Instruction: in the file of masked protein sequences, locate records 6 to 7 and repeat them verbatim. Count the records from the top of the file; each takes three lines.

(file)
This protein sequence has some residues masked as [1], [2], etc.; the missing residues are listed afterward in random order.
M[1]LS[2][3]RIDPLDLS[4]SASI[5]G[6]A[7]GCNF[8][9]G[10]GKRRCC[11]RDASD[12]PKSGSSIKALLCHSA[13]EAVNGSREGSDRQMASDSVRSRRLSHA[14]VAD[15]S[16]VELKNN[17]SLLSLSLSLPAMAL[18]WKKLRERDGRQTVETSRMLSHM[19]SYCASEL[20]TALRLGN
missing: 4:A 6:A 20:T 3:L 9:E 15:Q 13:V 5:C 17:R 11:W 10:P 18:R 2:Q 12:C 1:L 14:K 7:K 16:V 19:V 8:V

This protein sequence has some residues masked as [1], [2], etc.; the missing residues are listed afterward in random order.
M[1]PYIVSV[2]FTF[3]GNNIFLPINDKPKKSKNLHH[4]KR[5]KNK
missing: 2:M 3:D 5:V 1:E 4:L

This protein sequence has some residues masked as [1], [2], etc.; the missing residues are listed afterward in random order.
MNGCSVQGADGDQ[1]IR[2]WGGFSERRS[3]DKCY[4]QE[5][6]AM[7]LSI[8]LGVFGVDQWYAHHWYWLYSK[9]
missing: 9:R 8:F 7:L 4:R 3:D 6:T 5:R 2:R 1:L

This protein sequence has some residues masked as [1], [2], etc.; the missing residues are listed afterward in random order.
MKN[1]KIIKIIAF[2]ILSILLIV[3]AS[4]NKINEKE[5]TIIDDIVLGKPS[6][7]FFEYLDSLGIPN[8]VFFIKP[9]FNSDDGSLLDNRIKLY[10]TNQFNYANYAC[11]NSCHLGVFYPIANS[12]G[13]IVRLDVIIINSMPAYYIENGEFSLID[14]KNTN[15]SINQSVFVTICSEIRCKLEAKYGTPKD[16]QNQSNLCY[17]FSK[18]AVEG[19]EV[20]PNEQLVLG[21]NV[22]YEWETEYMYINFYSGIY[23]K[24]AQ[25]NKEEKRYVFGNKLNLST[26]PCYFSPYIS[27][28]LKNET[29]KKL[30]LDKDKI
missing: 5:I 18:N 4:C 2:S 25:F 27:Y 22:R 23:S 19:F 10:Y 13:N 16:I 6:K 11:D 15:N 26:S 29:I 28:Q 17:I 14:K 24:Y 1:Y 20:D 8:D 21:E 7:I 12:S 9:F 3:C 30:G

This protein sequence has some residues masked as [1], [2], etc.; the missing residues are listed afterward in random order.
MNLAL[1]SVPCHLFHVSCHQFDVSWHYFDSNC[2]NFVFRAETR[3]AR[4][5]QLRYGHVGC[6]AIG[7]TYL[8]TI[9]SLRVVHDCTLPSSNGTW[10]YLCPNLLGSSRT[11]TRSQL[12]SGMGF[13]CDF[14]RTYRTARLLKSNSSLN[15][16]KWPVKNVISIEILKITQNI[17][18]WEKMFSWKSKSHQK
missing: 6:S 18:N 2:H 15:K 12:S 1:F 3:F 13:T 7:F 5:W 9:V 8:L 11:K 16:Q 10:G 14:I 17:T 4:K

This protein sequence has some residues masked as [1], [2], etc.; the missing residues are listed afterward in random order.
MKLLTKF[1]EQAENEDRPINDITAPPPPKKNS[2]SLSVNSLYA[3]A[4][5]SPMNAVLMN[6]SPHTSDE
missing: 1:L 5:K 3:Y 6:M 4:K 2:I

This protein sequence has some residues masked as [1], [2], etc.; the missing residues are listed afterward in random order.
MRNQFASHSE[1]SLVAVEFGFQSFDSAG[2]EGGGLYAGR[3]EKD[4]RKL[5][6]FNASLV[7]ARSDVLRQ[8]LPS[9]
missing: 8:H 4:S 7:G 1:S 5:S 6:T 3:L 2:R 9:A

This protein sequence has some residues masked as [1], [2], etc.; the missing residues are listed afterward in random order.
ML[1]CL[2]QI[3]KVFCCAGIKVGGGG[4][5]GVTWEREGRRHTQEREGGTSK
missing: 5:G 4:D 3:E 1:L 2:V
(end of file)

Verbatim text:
This protein sequence has some residues masked as [1], [2], etc.; the missing residues are listed afterward in random order.
MKLLTKF[1]EQAENEDRPINDITAPPPPKKNS[2]SLSVNSLYA[3]A[4][5]SPMNAVLMN[6]SPHTSDE
missing: 1:L 5:K 3:Y 6:M 4:K 2:I

This protein sequence has some residues masked as [1], [2], etc.; the missing residues are listed afterward in random order.
MRNQFASHSE[1]SLVAVEFGFQSFDSAG[2]EGGGLYAGR[3]EKD[4]RKL[5][6]FNASLV[7]ARSDVLRQ[8]LPS[9]
missing: 8:H 4:S 7:G 1:S 5:S 6:T 3:L 2:R 9:A